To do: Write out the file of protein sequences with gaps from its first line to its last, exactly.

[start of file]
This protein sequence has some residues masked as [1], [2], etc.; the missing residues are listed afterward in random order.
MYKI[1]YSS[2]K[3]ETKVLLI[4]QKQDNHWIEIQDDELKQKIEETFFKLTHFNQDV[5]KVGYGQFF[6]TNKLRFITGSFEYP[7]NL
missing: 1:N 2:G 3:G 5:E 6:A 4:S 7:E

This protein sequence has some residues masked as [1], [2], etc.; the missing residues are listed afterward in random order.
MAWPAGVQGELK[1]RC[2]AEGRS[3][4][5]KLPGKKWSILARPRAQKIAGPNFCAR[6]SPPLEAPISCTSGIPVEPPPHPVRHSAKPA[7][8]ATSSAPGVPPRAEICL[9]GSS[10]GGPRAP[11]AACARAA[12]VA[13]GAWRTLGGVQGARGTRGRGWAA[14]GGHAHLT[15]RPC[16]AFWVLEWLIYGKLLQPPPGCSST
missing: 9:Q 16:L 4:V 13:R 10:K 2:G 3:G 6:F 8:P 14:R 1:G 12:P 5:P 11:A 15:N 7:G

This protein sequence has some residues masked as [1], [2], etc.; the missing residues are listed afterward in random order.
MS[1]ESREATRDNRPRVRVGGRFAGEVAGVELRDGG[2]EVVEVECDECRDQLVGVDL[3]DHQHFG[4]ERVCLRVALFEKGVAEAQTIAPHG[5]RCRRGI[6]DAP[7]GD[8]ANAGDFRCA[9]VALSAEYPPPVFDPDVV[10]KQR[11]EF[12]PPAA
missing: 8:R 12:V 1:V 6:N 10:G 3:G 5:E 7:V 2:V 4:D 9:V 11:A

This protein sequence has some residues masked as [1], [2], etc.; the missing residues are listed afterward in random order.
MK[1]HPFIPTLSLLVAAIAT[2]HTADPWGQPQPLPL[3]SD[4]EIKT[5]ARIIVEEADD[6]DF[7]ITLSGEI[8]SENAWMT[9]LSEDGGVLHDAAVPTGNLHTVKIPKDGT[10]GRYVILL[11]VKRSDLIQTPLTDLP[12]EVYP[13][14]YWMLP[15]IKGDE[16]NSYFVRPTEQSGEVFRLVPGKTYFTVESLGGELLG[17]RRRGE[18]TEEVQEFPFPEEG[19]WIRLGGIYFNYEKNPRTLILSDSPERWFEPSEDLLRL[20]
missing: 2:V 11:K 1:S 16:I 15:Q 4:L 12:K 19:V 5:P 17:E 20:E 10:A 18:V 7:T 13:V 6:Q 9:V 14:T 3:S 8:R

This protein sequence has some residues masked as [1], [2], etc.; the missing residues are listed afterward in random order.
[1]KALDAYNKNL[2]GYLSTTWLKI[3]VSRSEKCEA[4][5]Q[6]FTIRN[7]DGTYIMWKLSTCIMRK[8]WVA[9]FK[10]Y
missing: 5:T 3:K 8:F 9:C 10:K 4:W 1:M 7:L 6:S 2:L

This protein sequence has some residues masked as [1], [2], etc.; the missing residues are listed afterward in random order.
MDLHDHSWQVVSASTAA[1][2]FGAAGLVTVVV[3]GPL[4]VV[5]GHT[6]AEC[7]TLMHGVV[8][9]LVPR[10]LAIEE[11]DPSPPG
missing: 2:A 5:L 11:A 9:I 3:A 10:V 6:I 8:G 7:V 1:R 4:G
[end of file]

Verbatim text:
This protein sequence has some residues masked as [1], [2], etc.; the missing residues are listed afterward in random order.
MYKI[1]YSS[2]K[3]ETKVLLI[4]QKQDNHWIEIQDDELKQKIEETFFKLTHFNQDV[5]KVGYGQFF[6]TNKLRFITGSFEYP[7]NL
missing: 1:N 2:G 3:G 5:E 6:A 4:S 7:E

This protein sequence has some residues masked as [1], [2], etc.; the missing residues are listed afterward in random order.
MAWPAGVQGELK[1]RC[2]AEGRS[3][4][5]KLPGKKWSILARPRAQKIAGPNFCAR[6]SPPLEAPISCTSGIPVEPPPHPVRHSAKPA[7][8]ATSSAPGVPPRAEICL[9]GSS[10]GGPRAP[11]AACARAA[12]VA[13]GAWRTLGGVQGARGTRGRGWAA[14]GGHAHLT[15]RPC[16]AFWVLEWLIYGKLLQPPPGCSST
missing: 9:Q 16:L 4:V 13:R 10:K 2:G 3:G 6:F 8:P 14:R 1:G 12:P 5:P 11:A 15:N 7:G

This protein sequence has some residues masked as [1], [2], etc.; the missing residues are listed afterward in random order.
MS[1]ESREATRDNRPRVRVGGRFAGEVAGVELRDGG[2]EVVEVECDECRDQLVGVDL[3]DHQHFG[4]ERVCLRVALFEKGVAEAQTIAPHG[5]RCRRGI[6]DAP[7]GD[8]ANAGDFRCA[9]VALSAEYPPPVFDPDVV[10]KQR[11]EF[12]PPAA
missing: 8:R 12:V 1:V 6:N 10:G 3:G 5:E 7:V 2:V 4:D 9:V 11:A

This protein sequence has some residues masked as [1], [2], etc.; the missing residues are listed afterward in random order.
MK[1]HPFIPTLSLLVAAIAT[2]HTADPWGQPQPLPL[3]SD[4]EIKT[5]ARIIVEEADD[6]DF[7]ITLSGEI[8]SENAWMT[9]LSEDGGVLHDAAVPTGNLHTVKIPKDGT[10]GRYVILL[11]VKRSDLIQTPLTDLP[12]EVYP[13][14]YWMLP[15]IKGDE[16]NSYFVRPTEQSGEVFRLVPGKTYFTVESLGGELLG[17]RRRGE[18]TEEVQEFPFPEEG[19]WIRLGGIYFNYEKNPRTLILSDSPERWFEPSEDLLRL[20]
missing: 2:V 11:K 1:S 16:I 15:Q 4:L 12:K 19:V 5:P 17:E 20:E 10:A 18:V 7:T 13:V 6:Q 9:V 14:T 3:S 8:R

This protein sequence has some residues masked as [1], [2], etc.; the missing residues are listed afterward in random order.
[1]KALDAYNKNL[2]GYLSTTWLKI[3]VSRSEKCEA[4][5]Q[6]FTIRN[7]DGTYIMWKLSTCIMRK[8]WVA[9]FK[10]Y
missing: 5:T 3:K 8:F 9:C 10:K 4:W 1:M 7:L 6:S 2:L

This protein sequence has some residues masked as [1], [2], etc.; the missing residues are listed afterward in random order.
MDLHDHSWQVVSASTAA[1][2]FGAAGLVTVVV[3]GPL[4]VV[5]GHT[6]AEC[7]TLMHGVV[8][9]LVPR[10]LAIEE[11]DPSPPG
missing: 2:A 5:L 11:A 9:I 3:A 10:V 6:I 8:G 7:V 1:R 4:G